Last fall, Dr. David Maloney got to do something many researchers dream of: sit at the bedside of the first patient to receive a potentially game-changing treatment. The therapy uses T cells to attack cancer. Fred Hutchinson Cancer Research Center scientists, led by Drs. Stan Riddell, Mike Jensen and, more recently, Cameron Turtle, spent years developing the therapy and watching it eradicate cancer in mice. But approaches that work in the lab don’t always work in people, and Maloney remembers an anxious wait as the T cells flowed into his patient’s bloodstream.
As you’ll read in this issue, that patient and some other study participants – patients with advanced blood cancers that weren’t responding to traditional therapies – have experienced very encouraging results, with some tumors vanishing within weeks of just one treatment. Not every patient responds — yet, the promise is there. Cures are being achieved when other options do not exist. So, the Hutch’s priorities must be to maintain the resources, atmosphere and know-how to perfect this therapy.
The progress of our immunotherapy research is just one of many accomplishments I am proud to have presided over as president and director. Over the past few years, we have become a more visible institution that identifies and promulgates innovation; one that has an eye on translating discoveries into real therapies.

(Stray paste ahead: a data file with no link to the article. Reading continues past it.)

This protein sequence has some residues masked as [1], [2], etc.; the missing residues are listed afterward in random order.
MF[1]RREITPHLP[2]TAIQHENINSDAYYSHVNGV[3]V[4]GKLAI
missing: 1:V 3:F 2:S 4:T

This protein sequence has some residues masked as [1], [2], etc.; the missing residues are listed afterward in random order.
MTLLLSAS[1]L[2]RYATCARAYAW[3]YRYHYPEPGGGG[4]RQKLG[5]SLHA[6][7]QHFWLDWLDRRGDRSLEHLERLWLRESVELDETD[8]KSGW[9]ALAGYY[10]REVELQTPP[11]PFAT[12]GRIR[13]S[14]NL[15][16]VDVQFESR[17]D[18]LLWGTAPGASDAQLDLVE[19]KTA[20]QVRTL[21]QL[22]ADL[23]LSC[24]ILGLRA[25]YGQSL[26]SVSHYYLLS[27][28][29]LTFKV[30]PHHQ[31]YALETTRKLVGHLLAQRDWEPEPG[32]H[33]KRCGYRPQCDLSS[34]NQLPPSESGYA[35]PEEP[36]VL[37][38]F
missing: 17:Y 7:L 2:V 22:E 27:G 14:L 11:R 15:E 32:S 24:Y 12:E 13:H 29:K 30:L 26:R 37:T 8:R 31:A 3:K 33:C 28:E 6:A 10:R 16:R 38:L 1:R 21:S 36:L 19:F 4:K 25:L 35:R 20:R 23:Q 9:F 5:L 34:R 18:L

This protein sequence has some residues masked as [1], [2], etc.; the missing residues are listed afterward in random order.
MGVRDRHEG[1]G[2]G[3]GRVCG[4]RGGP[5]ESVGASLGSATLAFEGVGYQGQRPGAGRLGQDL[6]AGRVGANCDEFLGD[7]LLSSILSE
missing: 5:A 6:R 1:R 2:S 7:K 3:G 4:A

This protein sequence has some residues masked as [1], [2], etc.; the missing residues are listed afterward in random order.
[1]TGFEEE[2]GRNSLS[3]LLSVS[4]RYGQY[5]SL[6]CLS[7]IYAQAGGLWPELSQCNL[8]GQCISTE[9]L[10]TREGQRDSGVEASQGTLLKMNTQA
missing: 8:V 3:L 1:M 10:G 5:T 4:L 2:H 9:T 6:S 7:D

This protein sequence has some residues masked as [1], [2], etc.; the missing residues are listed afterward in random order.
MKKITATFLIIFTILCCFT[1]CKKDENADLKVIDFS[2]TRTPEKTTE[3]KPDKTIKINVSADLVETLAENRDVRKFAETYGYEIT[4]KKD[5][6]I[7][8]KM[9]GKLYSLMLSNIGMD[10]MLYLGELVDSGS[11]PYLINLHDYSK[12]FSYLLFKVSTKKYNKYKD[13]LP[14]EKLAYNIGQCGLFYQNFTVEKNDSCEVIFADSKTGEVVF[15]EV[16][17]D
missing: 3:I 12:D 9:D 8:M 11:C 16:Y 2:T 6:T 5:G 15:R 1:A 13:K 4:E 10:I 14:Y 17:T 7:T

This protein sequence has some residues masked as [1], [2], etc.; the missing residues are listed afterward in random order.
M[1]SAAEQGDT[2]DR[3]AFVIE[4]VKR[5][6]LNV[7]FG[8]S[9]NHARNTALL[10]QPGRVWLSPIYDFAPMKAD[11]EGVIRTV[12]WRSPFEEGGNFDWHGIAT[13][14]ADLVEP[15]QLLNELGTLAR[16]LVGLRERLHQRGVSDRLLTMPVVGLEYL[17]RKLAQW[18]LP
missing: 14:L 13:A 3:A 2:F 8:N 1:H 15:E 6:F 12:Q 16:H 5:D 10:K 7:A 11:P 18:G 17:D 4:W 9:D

Recently, new programs here have emerged, including fresh approaches for targeted therapies for cancer and other diseases and approaches to cure genetic blood diseases through gene editing and cord blood transplantation.
Fred Hutch is also devoted to finding new ways to prevent disease — something that is the focus of my own research. During my time as president of the Hutch, I’ve been able to remain involved in research. But as I move from the director’s office back to a full-time focus on science this summer, it will be gratifying to work more closely with the research teams I have built in developing a globally effective HIV vaccine, and my other laboratory that is developing a herpes virus vaccine.
When I started the HIV Vaccine Trials Network in 1999, our goal was to develop a vaccine that prevents people from contracting HIV. We’ve made tremendous progress but millions around the globe still become infected each year. My personal goal is simple conceptually but hard scientifically: I want my grandchildren to grow up in the AIDS-free world that I did.